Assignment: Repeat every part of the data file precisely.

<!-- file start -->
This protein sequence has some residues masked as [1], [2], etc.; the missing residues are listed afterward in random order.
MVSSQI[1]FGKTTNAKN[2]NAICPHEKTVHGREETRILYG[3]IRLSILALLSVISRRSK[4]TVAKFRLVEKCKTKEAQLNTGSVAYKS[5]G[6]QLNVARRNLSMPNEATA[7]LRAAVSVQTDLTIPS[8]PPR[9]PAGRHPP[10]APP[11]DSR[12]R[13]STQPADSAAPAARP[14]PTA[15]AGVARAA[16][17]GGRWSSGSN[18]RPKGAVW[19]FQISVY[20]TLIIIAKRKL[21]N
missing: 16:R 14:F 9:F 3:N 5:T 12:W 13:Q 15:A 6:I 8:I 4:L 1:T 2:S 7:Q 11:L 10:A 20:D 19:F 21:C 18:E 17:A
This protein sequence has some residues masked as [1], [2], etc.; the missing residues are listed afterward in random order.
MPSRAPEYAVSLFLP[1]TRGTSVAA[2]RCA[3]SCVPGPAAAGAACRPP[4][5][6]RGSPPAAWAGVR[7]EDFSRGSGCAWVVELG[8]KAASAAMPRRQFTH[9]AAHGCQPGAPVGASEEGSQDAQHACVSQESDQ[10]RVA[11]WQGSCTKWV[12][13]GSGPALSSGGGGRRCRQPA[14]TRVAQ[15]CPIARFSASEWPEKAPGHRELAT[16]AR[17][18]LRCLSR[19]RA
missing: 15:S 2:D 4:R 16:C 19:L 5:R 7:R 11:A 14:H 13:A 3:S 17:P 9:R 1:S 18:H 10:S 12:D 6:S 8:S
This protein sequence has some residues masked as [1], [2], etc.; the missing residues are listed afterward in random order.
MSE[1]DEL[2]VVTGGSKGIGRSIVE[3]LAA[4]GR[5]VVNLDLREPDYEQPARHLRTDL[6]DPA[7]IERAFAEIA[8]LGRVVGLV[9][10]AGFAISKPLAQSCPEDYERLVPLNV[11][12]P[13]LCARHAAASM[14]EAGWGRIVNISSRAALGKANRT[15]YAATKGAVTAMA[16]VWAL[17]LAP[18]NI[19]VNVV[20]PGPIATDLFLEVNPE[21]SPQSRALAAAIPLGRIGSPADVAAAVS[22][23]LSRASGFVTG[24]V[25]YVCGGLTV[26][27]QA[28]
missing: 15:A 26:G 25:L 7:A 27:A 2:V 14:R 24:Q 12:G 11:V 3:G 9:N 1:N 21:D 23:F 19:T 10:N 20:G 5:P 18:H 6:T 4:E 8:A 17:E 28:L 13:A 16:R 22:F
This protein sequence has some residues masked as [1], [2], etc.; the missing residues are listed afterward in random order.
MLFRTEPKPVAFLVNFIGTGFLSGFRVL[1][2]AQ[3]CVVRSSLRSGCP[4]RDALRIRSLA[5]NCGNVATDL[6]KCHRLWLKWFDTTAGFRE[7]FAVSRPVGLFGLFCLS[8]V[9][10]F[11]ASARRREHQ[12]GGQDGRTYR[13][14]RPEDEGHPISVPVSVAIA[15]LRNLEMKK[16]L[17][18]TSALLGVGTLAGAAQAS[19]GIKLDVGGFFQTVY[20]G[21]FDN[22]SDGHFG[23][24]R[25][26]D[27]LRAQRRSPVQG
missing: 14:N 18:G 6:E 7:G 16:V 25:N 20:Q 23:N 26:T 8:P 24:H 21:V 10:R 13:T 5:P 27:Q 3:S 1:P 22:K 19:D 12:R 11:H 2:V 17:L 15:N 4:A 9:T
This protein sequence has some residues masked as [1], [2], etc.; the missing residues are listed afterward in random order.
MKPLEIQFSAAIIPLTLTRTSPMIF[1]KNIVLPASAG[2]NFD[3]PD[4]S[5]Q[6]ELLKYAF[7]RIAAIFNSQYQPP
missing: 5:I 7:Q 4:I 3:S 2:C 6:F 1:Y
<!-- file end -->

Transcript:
This protein sequence has some residues masked as [1], [2], etc.; the missing residues are listed afterward in random order.
MVSSQI[1]FGKTTNAKN[2]NAICPHEKTVHGREETRILYG[3]IRLSILALLSVISRRSK[4]TVAKFRLVEKCKTKEAQLNTGSVAYKS[5]G[6]QLNVARRNLSMPNEATA[7]LRAAVSVQTDLTIPS[8]PPR[9]PAGRHPP[10]APP[11]DSR[12]R[13]STQPADSAAPAARP[14]PTA[15]AGVARAA[16][17]GGRWSSGSN[18]RPKGAVW[19]FQISVY[20]TLIIIAKRKL[21]N
missing: 16:R 14:F 9:F 3:N 5:T 12:W 13:Q 15:A 6:I 8:I 4:L 1:T 2:S 7:Q 11:L 10:A 20:D 19:F 21:C 18:E 17:A
This protein sequence has some residues masked as [1], [2], etc.; the missing residues are listed afterward in random order.
MPSRAPEYAVSLFLP[1]TRGTSVAA[2]RCA[3]SCVPGPAAAGAACRPP[4][5][6]RGSPPAAWAGVR[7]EDFSRGSGCAWVVELG[8]KAASAAMPRRQFTH[9]AAHGCQPGAPVGASEEGSQDAQHACVSQESDQ[10]RVA[11]WQGSCTKWV[12][13]GSGPALSSGGGGRRCRQPA[14]TRVAQ[15]CPIARFSASEWPEKAPGHRELAT[16]AR[17][18]LRCLSR[19]RA
missing: 15:S 2:D 4:R 16:C 19:L 5:R 7:R 11:A 14:H 13:A 3:S 17:P 9:R 1:S 18:H 10:S 12:D 6:S 8:S
This protein sequence has some residues masked as [1], [2], etc.; the missing residues are listed afterward in random order.
MSE[1]DEL[2]VVTGGSKGIGRSIVE[3]LAA[4]GR[5]VVNLDLREPDYEQPARHLRTDL[6]DPA[7]IERAFAEIA[8]LGRVVGLV[9][10]AGFAISKPLAQSCPEDYERLVPLNV[11][12]P[13]LCARHAAASM[14]EAGWGRIVNISSRAALGKANRT[15]YAATKGAVTAMA[16]VWAL[17]LAP[18]NI[19]VNVV[20]PGPIATDLFLEVNPE[21]SPQSRALAAAIPLGRIGSPADVAAAVS[22][23]LSRASGFVTG[24]V[25]YVCGGLTV[26][27]QA[28]
missing: 15:A 26:G 25:L 7:A 27:A 2:V 14:R 24:Q 12:G 11:V 3:G 9:N 1:N 21:D 23:F 19:T 10:N 20:G 5:P 18:H 6:T 4:E 8:A 17:E 28:L 13:A 16:R 22:F
This protein sequence has some residues masked as [1], [2], etc.; the missing residues are listed afterward in random order.
MLFRTEPKPVAFLVNFIGTGFLSGFRVL[1][2]AQ[3]CVVRSSLRSGCP[4]RDALRIRSLA[5]NCGNVATDL[6]KCHRLWLKWFDTTAGFRE[7]FAVSRPVGLFGLFCLS[8]V[9][10]F[11]ASARRREHQ[12]GGQDGRTYR[13][14]RPEDEGHPISVPVSVAIA[15]LRNLEMKK[16]L[17][18]TSALLGVGTLAGAAQAS[19]GIKLDVGGFFQTVY[20]G[21]FDN[22]SDGHFG[23][24]R[25][26]D[27]LRAQRRSPVQG
missing: 14:N 18:G 6:E 7:G 16:V 25:N 20:Q 23:N 26:T 8:P 24:H 21:V 10:R 13:T 5:P 27:Q 3:S 1:P 22:K 19:D 12:R 11:H 2:V 17:L 15:N 4:A 9:T
This protein sequence has some residues masked as [1], [2], etc.; the missing residues are listed afterward in random order.
MKPLEIQFSAAIIPLTLTRTSPMIF[1]KNIVLPASAG[2]NFD[3]PD[4]S[5]Q[6]ELLKYAF[7]RIAAIFNSQYQPP
missing: 5:I 7:Q 4:I 3:S 2:C 6:F 1:Y